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Alberta records 513 new COVID-19 cases, nearly 60% of Albertans aged 12 and over now partially vaccinated

Last Updated May 27, 2021 at 7:47 pm MDT

Summary

Alberta identifies 513 new COVID-19 cases -- positivity rate over the last day stands at 6.1 per cent.

Hospitalizations drop to 538, with 150 people in the ICU.

Alberta likely to hit 60 per cent of those 12 and older vaccinated sometime on Thursday.

EDMONTON — Alberta has identified 513 new cases of COVID-19 following the completion of 9,017 tests.

The province’s positivity rate over the last day was 6.1 per cent.

WATCH: Dr. Deena Hinshaw provides an update on COVID-19 in Alberta. 

There are now 10,017 active cases of COVID-19 in Alberta.

Hospitalizations saw another day of declining numbers, with 538 people now in hospital, and 150 people in the ICU.

One additional death, a woman in her 50s from the Calgary Zone, was reported.

As for vaccine numbers, the province administered nearly 35,000 doses over the last 24 hours.

More than 50 per cent of all Albertans have now received at least one dose, with 59.9 per cent of those 12 and older having been at least partially vaccinated.

The province is likely to hit 60 per cent of those 12 and older vaccinated sometime on Thursday, which would kickstart the two-week timer for the province to head into Stage 2 of its “Open For Summer” plan.

Dr. Deena Hinshaw provided an update on a change to eligibility for early second doses for those who are at risk of not having a protective response after their first dose.

“There is evidence for those on regular dialysis for kidney disease have lower responses to vaccine, so we will be adding this group to the list of those who can call Health Link to receive a second dose of vaccine 21 to 28 days after their first,” she said.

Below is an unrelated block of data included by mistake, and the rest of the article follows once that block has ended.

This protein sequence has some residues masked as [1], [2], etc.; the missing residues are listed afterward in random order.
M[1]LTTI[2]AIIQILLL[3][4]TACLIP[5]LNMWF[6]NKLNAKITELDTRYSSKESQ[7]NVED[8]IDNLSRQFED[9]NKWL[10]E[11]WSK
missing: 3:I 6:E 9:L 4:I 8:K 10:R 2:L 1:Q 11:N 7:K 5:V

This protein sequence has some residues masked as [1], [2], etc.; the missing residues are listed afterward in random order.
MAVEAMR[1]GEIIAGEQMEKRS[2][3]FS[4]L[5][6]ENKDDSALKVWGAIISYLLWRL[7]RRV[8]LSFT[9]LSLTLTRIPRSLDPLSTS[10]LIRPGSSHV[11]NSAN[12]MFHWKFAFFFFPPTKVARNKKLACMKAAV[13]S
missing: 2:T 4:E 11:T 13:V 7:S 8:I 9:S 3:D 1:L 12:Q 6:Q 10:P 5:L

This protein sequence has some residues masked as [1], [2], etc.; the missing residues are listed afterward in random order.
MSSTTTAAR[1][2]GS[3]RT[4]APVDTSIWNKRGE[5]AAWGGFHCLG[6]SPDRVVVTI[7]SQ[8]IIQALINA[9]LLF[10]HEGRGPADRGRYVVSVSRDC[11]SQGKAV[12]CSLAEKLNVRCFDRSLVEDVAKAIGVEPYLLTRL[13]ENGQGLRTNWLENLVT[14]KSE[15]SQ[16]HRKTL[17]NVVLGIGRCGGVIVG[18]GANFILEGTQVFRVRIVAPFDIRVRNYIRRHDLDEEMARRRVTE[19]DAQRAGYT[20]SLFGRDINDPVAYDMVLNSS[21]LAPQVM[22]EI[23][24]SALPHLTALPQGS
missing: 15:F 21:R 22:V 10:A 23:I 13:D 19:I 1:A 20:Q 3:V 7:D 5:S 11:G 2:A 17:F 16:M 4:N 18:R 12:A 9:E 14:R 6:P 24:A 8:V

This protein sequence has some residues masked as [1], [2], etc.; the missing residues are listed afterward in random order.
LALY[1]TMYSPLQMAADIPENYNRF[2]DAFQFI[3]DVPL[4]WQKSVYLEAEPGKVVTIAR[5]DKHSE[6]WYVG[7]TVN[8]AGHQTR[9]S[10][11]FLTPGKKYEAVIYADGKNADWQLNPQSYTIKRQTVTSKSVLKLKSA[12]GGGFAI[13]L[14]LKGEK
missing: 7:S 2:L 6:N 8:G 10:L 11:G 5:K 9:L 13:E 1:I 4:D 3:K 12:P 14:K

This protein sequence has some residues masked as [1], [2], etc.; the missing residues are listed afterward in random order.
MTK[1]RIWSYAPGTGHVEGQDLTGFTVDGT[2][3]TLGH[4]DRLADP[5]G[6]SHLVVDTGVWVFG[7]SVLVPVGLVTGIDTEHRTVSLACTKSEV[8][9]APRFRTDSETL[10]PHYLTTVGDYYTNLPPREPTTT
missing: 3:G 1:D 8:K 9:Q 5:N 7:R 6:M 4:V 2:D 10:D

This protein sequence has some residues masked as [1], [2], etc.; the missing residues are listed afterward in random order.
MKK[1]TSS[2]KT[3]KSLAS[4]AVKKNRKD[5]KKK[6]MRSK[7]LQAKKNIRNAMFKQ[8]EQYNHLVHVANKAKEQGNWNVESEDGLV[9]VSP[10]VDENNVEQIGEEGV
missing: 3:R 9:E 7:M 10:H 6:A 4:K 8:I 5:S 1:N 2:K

While Hinshaw was not at Wednesday’s COVID-19 update, she took time to provide clarity on how she, and her team, put together Alberta’s “Open For Summer” plan.

“We looked closely at the evidence seen in other countries, including Hungary, Israel, the U.K., and several U.S. states, as well as other Canadian provinces that had announced their opening plans,” she said.

Hinshaw says Alberta’s plan is a much more cautious plan than one seen in neighbouring provinces.

“It was our recommendation that the plan focus on the percentage of all Albertans 12 and over who have the vaccine, instead of just the percentage of adults with a first dose as some other jurisdictions have done,” Hinshaw said.

She adds the 70 per cent threshold set by the province for the removal of most mandatory public health restrictions maximizes the protection that Alberta will have before significant reopening takes place.

Hinshaw was asked about the two week benchmark, and how it makes sense, when it’s been said in the past that it takes two weeks to see the impacts restrictions make.

“We wanted to make sure that between hitting one trigger and then moving to that particular opening stage there was a full two weeks so that people were achieving a level of protection, we know when people first receive their immunization they don’t have a significant level of protection in the few days following that, we know that we start to see a difference in the protection  that vaccine offers at that two week mark, and so it was important to make sure that when we hit those metrics, we weren’t moving immediately to opening up our measures.”